With plenty of rain in the forecast for the upcoming week and an estimated 40 to 60 millimetres of rain falling on the region on Saturday, the Grand River Conservation Authority issued a Watershed Conditions Statement this weekend – warning of elevated safety risks around waterways throughout the watershed, higher than normal river flows and an increased risk of flooding in low-lying areas.
Aiming to help local residents avoid the “psychological stress” of a flooded basement, the Intact Centre on Climate Adaptation has assembled several home flood protection tips – ranging from low cost DIY maintenance to serious contractor upgrades.
Dr. Blair Feltmate is the Head of the Intact Centre on Climate Adaptation at the University of Waterloo, and calls residential basement flooding the “number one cost” due to climate change in Canada “by far”, while also being one of the most easily solved challenges.
While nobody really wants to experience a sudden appearance of two to three feet of sewer water in their basement, Feltmate emphasized that a flooded basement is also not cheap – as he noted that the average cost for getting that space back into running order in Canada is roughly $43,000. On top of that significant cost, Feltmate also emphasized that a basement flood carries significant psychological stress, as those who store valuable, sentimental items in their basement may find those irreplaceable mementos damaged as well.
“The most bang for your buck we can get in Canada to address climate change and extreme weather risk is helping homeowners protect themselves from basement flooding – period.”
Speaking to some of the tips suggested by the Intact Centre, Feltmate said there’s a “tremendous” number of actions that homeowners can engage in around their homes with very little financial implication or requirement of expertise to quickly lower the likelihood of a flooded basement – including removing debris from sewer grates, clearing eaves troughs of debris and, if you have one, testing your sump pump to make sure it’s still in working order.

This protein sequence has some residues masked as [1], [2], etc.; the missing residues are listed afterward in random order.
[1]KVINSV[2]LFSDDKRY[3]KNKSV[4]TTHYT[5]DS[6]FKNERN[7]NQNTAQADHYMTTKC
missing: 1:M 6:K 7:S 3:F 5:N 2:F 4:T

“That’s simple to do – you literally just take a bucket of water, pour it in the pump and see, does the pump turn on and pump water outside? If it does, you’re in good shape. If it doesn’t, then you want to look into whether it’s seized or if there’s some other problem associated with it,” said Feltmate. “For many people, the first time they find out their sump pump isn’t working is when they have two or three feet of water in their basement.”
According to the GRCA, significant flooding is not expected through this week’s weather system, as the organization notes that its major reservoirs captured most of the runoff due to lower than normal operating levels from our recent dry weather conditions. Feltmate notes that those dry conditions are both advantageous and somewhat concerning.
“It’s advantageous in the sense that reservoirs have capacity to take water during high discharges (…) or in areas where there are dry ponds in communities, they’re open and water can flow into the dry ponds and be stored there safely,” said Feltmate. “However, when you’ve had extended periods of dry, hot weather the permeability of the ground tends to not be very much so. When the rain hits, it flows off quickly over ground to the lowest point around (…) which can often be somebody’s basement.”
Calling the wet weather a firm example of climate change, Feltmate noted that extreme precipitation events are becoming more frequent, and more intense. Looking to the western end of the Great Lakes, Feltmate said the intensity of the top one per cent of precipitation events over the past 55 to 60 years has increased by 37 per cent. On the eastern end of the Great lakes, intensity of those events has increased much more significantly – up by 71 per cent.
“Over the last 100 years in Southern Ontario (…) we’ve lost about 72 to 73 per cent of the natural infrastructure that was originally here – the forests, fields and wetlands. They gave water a place to go when big storms hit.” said Feltmate. “We’ve either paved them over or turned them into agricultural areas. In either case, when water hits pavement or agricultural areas, it tends to run off quickly to the lowest location – which can be someone’s basement.”
Sharing further preparedness tips, Feltmate said homeowners should be in communication with their insurance provider or broker to determine what their coverage looks like should they wind up with a flooded basement. According to Feltmate, where the water flows in from can denote a different form of flooding, which may mean a different form of coverage.
“If water backs up through the sewer system, up through the little drain in your basement (…) that’s one form of flooding,” said Feltmate. “If water flows through the side window of your house into your basement, that’s called overland flooding – that’s a different type of insurance coverage. A lot of people, quite frankly… they’re not sure until their basement is flooded.”
Feltmate also cautioned that homeowners need to consider preparedness, even if they’ve lived in an area for 20 or more years with no flooding.
“With climate change, one of the things people need to understand is the weather of the past is not a good predictor of the weather of the future,” said Feltmate. “All the things we’re talking about in preparedness… they should be put into place independent of whether or not you’ve ever experienced flooding at your house.”